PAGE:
Waipahunokaoi wrote:
Very sad on so many levels. RIP
on March 28,2012 | 04:50PM
kameleokalani44 wrote:
All I see here is grief. This tragety just was compounded by this suicide. Does anyone remember that the boy's mother and Kaio-Campbell were classmates? I should think that would add an extra heavy burden on him. I didn't know Samuel's family but my grandson played football with him. This whole thing has haunted me for a long time. Kaio-Campbell didn't seem like a bad person, just made a horrible mistake he couldn't live with. All I can say, is how sad this whole incident is. But people don't learn, do they. They still drink and drive......and there will be more Samuels and more Kaio-Campbells. Just hope none of you hardhearted people find yourselves in this situation.
on March 28,2012 | 04:53PM
jimmyhouse67 wrote:
How were they classmates? She would have had to have been 9 or 10 years old when she had Samuel. That doesn't add up.
on March 28,2012 | 06:52PM
Ambergris23 wrote:
There are no winners in street racing...
on March 28,2012 | 04:56PM
ValriLei wrote:
It is unfortunate that two people had to die for one persons mistake.
on March 28,2012 | 06:10PM
hanabatadayz wrote:
he was facing 20 years in prison..yeah he took the coward way out
on March 28,2012 | 09:05PM
Changalang wrote:
The timing of his sentencing had everything to do with the timing in which he decided to take his own life, for that is where convicted criminals are remanded to custody for incarceration. No winners in this sad piece of news.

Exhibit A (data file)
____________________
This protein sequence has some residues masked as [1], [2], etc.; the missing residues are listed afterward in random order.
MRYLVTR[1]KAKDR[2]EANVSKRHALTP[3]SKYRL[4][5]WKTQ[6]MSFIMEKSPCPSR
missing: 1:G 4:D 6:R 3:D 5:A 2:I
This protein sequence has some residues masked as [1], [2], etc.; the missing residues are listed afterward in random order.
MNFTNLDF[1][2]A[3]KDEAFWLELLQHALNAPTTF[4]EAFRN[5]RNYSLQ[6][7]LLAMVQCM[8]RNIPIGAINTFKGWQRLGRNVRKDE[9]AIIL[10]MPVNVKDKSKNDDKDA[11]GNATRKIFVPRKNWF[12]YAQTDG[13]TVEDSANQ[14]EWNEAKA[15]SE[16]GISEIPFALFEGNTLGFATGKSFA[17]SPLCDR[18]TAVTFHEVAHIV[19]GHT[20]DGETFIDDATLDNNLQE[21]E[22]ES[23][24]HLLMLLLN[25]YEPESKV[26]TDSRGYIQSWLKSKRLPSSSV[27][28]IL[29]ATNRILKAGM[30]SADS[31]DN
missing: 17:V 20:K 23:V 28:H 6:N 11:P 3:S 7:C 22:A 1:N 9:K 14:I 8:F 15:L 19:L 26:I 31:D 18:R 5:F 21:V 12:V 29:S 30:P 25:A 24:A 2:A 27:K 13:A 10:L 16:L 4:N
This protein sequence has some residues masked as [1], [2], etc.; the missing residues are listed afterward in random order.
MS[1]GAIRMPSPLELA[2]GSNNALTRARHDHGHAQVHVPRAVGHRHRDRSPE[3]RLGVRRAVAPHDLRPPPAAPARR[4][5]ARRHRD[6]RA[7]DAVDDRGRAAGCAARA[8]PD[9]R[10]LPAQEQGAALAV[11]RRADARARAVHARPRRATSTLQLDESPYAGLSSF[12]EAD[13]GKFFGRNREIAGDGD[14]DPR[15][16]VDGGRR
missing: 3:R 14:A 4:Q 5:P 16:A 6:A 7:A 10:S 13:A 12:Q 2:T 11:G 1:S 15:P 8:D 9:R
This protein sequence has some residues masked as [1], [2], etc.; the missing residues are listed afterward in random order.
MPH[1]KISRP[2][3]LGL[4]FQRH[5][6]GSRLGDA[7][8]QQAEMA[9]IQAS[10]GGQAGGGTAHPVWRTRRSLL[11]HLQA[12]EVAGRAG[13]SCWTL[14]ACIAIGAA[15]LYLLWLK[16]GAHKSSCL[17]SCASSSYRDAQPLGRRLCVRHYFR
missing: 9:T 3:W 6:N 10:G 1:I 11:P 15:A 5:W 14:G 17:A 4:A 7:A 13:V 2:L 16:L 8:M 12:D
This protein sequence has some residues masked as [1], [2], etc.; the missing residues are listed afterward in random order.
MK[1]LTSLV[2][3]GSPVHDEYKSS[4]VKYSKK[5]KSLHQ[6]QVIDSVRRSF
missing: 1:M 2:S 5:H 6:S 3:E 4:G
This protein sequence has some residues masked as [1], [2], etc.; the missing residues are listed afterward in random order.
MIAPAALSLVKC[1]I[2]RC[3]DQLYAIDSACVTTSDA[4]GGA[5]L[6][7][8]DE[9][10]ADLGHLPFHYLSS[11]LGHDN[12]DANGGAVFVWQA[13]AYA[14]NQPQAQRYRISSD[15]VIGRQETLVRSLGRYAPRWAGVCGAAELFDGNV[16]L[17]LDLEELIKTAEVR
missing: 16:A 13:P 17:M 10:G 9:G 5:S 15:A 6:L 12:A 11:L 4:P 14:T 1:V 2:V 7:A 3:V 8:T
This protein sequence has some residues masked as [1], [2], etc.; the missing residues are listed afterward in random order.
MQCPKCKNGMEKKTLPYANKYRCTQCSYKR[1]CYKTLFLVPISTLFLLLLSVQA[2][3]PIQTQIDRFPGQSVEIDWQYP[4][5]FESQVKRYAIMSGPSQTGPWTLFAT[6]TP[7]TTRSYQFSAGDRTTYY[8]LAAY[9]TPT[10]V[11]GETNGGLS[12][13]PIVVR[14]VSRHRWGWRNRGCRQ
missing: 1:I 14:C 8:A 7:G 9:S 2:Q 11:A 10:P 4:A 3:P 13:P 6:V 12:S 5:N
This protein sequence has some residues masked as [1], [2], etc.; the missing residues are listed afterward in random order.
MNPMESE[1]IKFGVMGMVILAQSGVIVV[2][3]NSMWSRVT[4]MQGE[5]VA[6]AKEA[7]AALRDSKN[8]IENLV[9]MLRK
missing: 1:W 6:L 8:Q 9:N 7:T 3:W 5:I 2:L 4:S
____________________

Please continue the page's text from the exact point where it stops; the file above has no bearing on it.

on March 28,2012 | 09:52PM
tiki886 wrote:
Cayetano pardoned Tom Foley, a fellow attorney, who killed a 33 year old man and injured his wife while his blood alcohol was three times over the legal limit. The judge gave him 10 years. The parole board reduced the minimum eligibility for parole to 6 years, then to 4 years. The victim's family received remuneration from Foley and then the family asked the court he deserves a pardon and Cayetano pardon Foley. Foley spent 2 years in jail for negligent homicide while under the influence of alcohol. Moral of the story? If you're going to kill someone while under the influence of alcohol, make sure your buddy can give you a pardon and you have money to buy off the victim's family. Google the names for the full story.
on March 28,2012 | 11:06PM
tiki886 wrote:
Cayetano pardoned Tom Foley, a fellow attorney, who killed a 33 year old man and injured his wife while his blood alcohol was three times over the legal limit. The judge gave him 10 years. The parole board reduced the minimum eligibility for parole to 6 years, then to 4 years. The victim's family received remuneration from Foley and then the family asked the court he deserves a pardon and Cayetano pardon Foley. Foley spent 2 years in jail for negligent homicide while under the influence of alcohol. Moral of the story? If you're going to kill someone while under the influence of alcohol, make sure your buddy can give you a pardon and you have money to buy off the victim's family. Google the names for the full story.